"The 5-year survival rate for liver cancer that is localized to the liver is approximately 33%. Those with distant spread of the disease have a 5- year survival rate of only 2%."



The most common tests that will be done to help diagnose liver cancer (in addition to a thorough history and physical exam) are:

  • Ultrasound Abdomen
  • Triphasic contrast-enhanced CT scan of the abdomen
  • Multiphasic contrast-enhanced MRI scan
  • PET-CT scan
  • Tumour markers like levels of serum alpha-fetoprotein.
  • Blood tests for levels of serum bilirubin, serum albumin, liver enzymes such as alanine transaminase, aspartate transaminase, alkaline phosphatase.



Various treatment options for liver cancer include:

  • Liver transplant - this involves removing the entire diseased liver and replacing it with a donor liver (or part thereof) from another person (either living or deceased).
  • Liver resection - surgery to remove the part of the liver with the liver cancer.
  • Interventional Radiology procedures - such as transarterial chemoembolization (TACE) in which chemotherapy is injected into the blood vessel supplying the cancerous tumor, transarterialradioembolization (TARE) in which radioactive beads are injected into the feeding blood vessel, radiofrequency ablation (RFA) and microwave ablation (MWA) where thermal energy is used to ablate/burn the tumour.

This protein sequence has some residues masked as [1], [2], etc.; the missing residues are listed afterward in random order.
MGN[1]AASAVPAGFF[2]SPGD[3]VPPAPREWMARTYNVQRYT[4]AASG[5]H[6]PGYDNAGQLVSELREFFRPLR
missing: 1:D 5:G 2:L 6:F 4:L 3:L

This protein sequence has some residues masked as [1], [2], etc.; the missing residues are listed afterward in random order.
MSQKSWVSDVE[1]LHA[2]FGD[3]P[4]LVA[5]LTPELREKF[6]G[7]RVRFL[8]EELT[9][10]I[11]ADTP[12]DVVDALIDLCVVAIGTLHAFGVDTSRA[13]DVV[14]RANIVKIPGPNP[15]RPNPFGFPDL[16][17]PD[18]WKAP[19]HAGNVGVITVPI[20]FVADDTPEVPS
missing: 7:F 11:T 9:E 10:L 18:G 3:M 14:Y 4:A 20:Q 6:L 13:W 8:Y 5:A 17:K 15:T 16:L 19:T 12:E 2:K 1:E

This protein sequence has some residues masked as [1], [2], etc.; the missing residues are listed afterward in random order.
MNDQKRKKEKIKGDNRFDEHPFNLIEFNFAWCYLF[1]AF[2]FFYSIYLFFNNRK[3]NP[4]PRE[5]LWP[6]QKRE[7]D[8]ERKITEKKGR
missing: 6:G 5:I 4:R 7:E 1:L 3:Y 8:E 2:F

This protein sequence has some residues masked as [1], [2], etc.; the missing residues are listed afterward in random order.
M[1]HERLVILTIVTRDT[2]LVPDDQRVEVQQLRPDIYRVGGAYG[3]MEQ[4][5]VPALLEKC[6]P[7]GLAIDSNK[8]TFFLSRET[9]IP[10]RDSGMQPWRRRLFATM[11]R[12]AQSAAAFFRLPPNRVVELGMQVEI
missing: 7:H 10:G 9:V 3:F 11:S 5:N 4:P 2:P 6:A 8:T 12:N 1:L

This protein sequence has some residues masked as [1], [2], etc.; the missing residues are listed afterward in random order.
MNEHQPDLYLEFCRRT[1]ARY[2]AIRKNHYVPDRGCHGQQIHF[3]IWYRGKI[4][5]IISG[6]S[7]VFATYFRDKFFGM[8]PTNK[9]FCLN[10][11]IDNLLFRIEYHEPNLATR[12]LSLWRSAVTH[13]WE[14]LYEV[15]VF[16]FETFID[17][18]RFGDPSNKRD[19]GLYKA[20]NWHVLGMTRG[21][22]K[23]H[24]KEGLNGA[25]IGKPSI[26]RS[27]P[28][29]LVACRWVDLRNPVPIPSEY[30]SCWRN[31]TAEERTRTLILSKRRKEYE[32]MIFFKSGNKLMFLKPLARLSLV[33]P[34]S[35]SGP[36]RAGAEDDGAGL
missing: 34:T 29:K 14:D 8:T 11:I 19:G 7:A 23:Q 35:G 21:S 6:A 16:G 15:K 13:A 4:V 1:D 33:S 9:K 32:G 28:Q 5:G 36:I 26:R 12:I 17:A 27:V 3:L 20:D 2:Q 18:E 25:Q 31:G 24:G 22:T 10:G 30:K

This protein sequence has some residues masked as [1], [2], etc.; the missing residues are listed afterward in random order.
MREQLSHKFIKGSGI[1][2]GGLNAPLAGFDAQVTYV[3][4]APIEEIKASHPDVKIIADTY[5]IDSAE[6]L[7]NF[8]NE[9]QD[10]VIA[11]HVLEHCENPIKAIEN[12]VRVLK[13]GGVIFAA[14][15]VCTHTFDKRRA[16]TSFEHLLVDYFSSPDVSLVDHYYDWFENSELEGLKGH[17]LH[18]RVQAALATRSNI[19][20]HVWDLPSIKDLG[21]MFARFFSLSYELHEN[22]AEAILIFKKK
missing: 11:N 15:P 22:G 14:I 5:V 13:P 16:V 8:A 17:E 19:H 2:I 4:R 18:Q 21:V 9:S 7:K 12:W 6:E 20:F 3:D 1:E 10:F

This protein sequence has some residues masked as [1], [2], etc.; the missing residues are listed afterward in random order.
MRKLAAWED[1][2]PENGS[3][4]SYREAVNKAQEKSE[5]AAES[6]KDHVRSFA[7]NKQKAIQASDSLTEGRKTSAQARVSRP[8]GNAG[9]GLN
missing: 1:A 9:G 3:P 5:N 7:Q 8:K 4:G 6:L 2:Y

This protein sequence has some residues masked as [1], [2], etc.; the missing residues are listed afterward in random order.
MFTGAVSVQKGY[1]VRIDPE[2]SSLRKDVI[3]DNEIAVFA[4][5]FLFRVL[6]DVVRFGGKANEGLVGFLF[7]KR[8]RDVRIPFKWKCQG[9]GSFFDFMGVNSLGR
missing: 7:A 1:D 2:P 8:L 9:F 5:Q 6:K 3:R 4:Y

• Stereotactic body radiation therapy - is a form of external beam radiation, usually delivered with X-rays/photons to ablate the liver cancer.
  • Proton beam therapy - where beams of protons are focused to ablate the liver cancer.
  • Chemotherapy - targeted therapy drugs such as Sorafenib, Regorafenib, Lenvatinib are used to control disease both within and outside the liver.
  • Immunotherapy - newer medicines that manipulate the body’s immune system to fight the cancer cells, such as Nivolumab, Atezolizumab and others are used to control advanced liver cancer.

Proton Therapy

Radiation in the form of stereotactic body radiotherapy (SBRT) has a role in treating both early-stage hepatocellular carcinomas (HCC), who are ineligible or fail other liver-directed therapies, as well as unresectable HCC. In cholangiocarcinomas and liver metastases from other cancers also, SBRT has been successfully used to deliver high doses to the tumour. In all three of these situations, proton therapy has a role in delivering higher doses to the tumour, while protecting the remaining normal liver from damage. This helps to increase the rate of control of the tumour while reducing the chances of radiation-induced damage to the liver. Radiation therapy is also used with palliative intent to relieve local pain.

Other Gastrointestinal Cancers